Propidium iodide in vivo: an early marker of neuronal damage in rat hippocampus.
ABSTRACT We have investigated the use of the fluorescent exclusion dye propidium iodide as a marker for acutely degenerating cells in vivo, and report here that combined injection of kainic acid and propidium iodide into the lateral cerebral ventricle results in labelling of CA3 pyramidal cells 1 and 6 h after injection. Alternate sections stained with thionin at these early times revealed little evidence of histologically detectable cell damage.
- SourceAvailable from: George A Carlson[Show abstract] [Hide abstract]
ABSTRACT: Neurofibrillary tangles (NFTs) are associated with neuronal loss and correlate with cognitive impairment in Alzheimer disease, but how NFTs relate to neuronal death is not clear. We studied cell death in Tg4510 mice that reversibly express P301L mutant human tau and accumulate NFTs using in vivo multiphoton imaging of neurofibrillary pathology, propidium iodide (PI) incorporation into cells, caspase activation, and DNA labeling. We first observed that in live mice, a minority of neurons were labeled with the caspase probe or with PI fluorescence. These markers of cell stress were localized in the same cells and appeared specifically within NFT-bearing neurons. Contrary to expectations, the PI-stained neurons did not die during a day of observation; the presence of Hoechst-positive nuclei in them on the subsequent day indicated that the NFT-associated membrane disruption, as suggested by PI staining, and caspase activation do not lead to immediate death of neurons in this tauopathy model. This unique combination of in vivo multiphoton imaging with markers of cell death and pathological alteration is a powerful tool for investigating neuronal damage associated with neurofibrillary pathology.Journal of Neuropathology and Experimental Neurology 07/2009; 68(7):757-61. · 4.35 Impact Factor
- [Show abstract] [Hide abstract]
ABSTRACT: Subthreshold retinal phototherapy demonstrated clinical efficacy for the treatment of diabetic macular edema without visible signs of retinal damage. To assess the range of cellular responses to sublethal hyperthermia, expression of the gene encoding a 70 kDa heat shock protein (HSP70) was evaluated after laser irradiation using a transgenic reporter mouse. One hundred millisecond, 532 nm laser exposures with 400 μm beam diameter were applied to the retina surrounding the optic nerve in 32 mice. Transcription from the HSP70 promoter was assessed relative to the control eye using a bioluminescence assay at 7 hours after laser application. The retinal pigmented epithelium (RPE) viability threshold was determined with a fluorescence assay. A computational model was developed to estimate temperature and the extent of cell damage. A significant increase in HSP70 transcription was found at exposures over 20 mW, half the threshold power for RPE cell death. Computational modeling estimated peak temperature T = 49°C at HSP70 expression threshold. At RPE viability threshold, T = 57°C. Similar temperatures and damage indices were calculated for clinical subvisible retinal treatment parameters. Beneficial effects of laser therapy have been previously shown to extend beyond those resulting from destruction of tissue. One hundred millisecond laser exposures at approximately half the threshold power of RPE damage induced transcription of HSP70, an indication of cellular response to sublethal thermal stress. A computational model of retinal hyperthermia can guide further optimization of laser parameters for nondamaging phototherapy.Investigative ophthalmology & visual science 11/2010; 52(3):1780-7. · 3.43 Impact Factor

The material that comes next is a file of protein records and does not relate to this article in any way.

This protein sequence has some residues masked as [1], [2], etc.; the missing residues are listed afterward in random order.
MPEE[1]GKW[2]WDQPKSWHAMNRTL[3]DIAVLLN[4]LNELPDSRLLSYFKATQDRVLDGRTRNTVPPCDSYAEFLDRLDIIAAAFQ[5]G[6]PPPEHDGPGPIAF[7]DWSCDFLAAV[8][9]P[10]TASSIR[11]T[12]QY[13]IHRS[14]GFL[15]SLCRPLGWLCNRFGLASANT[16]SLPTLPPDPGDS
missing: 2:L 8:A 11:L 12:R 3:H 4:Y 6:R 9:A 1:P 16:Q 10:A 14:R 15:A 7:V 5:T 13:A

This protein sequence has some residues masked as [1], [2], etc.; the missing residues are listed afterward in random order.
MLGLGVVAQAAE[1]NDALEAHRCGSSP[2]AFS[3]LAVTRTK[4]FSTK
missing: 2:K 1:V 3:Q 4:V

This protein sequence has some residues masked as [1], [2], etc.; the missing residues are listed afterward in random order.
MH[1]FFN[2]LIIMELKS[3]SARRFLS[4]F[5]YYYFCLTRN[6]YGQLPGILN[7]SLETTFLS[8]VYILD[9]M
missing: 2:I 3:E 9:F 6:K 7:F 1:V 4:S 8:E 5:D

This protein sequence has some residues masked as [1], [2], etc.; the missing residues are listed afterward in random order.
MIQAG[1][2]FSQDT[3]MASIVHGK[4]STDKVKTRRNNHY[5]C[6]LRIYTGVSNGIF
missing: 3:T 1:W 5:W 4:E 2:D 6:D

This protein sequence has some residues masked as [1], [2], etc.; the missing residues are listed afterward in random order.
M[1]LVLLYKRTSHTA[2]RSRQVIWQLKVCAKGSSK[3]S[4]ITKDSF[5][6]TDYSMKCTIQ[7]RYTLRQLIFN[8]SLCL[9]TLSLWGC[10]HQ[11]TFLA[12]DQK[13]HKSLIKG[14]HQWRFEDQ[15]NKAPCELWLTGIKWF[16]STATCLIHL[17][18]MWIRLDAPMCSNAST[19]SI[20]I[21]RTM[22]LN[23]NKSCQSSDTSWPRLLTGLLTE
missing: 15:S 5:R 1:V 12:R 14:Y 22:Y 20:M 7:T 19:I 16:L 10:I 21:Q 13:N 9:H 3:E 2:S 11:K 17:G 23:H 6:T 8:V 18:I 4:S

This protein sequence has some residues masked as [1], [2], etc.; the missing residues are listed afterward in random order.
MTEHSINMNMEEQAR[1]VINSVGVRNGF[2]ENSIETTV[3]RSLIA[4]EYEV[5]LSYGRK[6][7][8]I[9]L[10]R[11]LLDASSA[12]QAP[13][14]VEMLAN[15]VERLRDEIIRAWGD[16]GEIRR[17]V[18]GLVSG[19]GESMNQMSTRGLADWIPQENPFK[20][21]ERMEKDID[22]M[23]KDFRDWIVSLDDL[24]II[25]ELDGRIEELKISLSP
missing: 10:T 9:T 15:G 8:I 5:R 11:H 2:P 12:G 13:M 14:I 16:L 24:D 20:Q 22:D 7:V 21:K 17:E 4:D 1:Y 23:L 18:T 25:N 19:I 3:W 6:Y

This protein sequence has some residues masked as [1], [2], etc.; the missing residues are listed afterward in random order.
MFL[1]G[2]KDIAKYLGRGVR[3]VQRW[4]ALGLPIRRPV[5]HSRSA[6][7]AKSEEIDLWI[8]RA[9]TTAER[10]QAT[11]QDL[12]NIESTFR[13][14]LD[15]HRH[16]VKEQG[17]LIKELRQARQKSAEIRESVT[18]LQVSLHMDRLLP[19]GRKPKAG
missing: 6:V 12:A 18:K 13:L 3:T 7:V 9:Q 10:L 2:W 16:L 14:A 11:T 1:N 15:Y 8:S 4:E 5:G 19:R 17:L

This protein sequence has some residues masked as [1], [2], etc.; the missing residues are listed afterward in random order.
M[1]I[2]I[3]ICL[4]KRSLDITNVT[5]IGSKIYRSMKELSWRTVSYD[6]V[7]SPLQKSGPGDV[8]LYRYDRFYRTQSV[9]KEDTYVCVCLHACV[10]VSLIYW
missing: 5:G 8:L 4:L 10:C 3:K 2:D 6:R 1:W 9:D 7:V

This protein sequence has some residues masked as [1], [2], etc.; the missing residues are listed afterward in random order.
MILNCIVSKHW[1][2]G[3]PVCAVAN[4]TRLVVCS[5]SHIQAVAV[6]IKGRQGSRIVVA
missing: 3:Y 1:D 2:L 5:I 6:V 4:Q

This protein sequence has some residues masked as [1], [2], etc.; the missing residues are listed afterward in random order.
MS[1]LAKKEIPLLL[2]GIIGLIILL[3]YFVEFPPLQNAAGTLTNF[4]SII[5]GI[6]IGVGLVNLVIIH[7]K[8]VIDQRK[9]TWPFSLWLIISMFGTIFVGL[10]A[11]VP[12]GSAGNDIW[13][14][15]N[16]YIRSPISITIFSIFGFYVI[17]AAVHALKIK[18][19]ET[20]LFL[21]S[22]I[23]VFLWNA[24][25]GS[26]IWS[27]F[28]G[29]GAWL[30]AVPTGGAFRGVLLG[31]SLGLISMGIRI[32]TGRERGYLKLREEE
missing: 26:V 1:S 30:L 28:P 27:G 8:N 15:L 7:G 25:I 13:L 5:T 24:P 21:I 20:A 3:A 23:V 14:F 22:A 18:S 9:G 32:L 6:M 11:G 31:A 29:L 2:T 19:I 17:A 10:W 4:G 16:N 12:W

- [Show abstract] [Hide abstract]
ABSTRACT: Electronic retinal prostheses represent a potentially effective approach for restoring some degree of sight in blind patients with retinal degeneration. However, levels of safe electrical stimulation and the underlying mechanisms of cellular damage are largely unknown. We measured the threshold of cellular damage as a function of pulse duration, electrode size, and number of pulses to determine the safe range of stimulation. Measurements were performed in-vitro on embryonic chicken retina with saline-filled glass pipettes for stimulation electrodes. Cellular damage was detected using Propidium Iodide fluorescent staining. Electrode size varied from 115μm to 1mm, pulse duration from 6μs to 6ms, and number of pulses from 1 to 7,500. The threshold current density was independent of electrode sizes exceeding 400μm. With smaller electrodes the current density was scaling reciprocal to the square of the pipette diameter, i.e. acting as a point source so that the damage threshold was determined by the total current in this regime. The damage threshold current measured with large electrodes (1mm) scaled with pulse duration as t-0.5, which is characteristic of electroporation. For repeated electrical pulsed exposure on the retina the threshold current density varied between 0.059 A/cm2 at 6ms to 1.3 A/cm2 at 6μs. The dynamic range of safe stimulation, i.e. the ratio of damage threshold to stimulation threshold was found to be duration-dependent, and varied from 10 to 100 at pulse durations varying between 10μs to 10ms. Maximal dynamic range of 100 was observed near 1ms pulse durations.Proc SPIE 03/2006;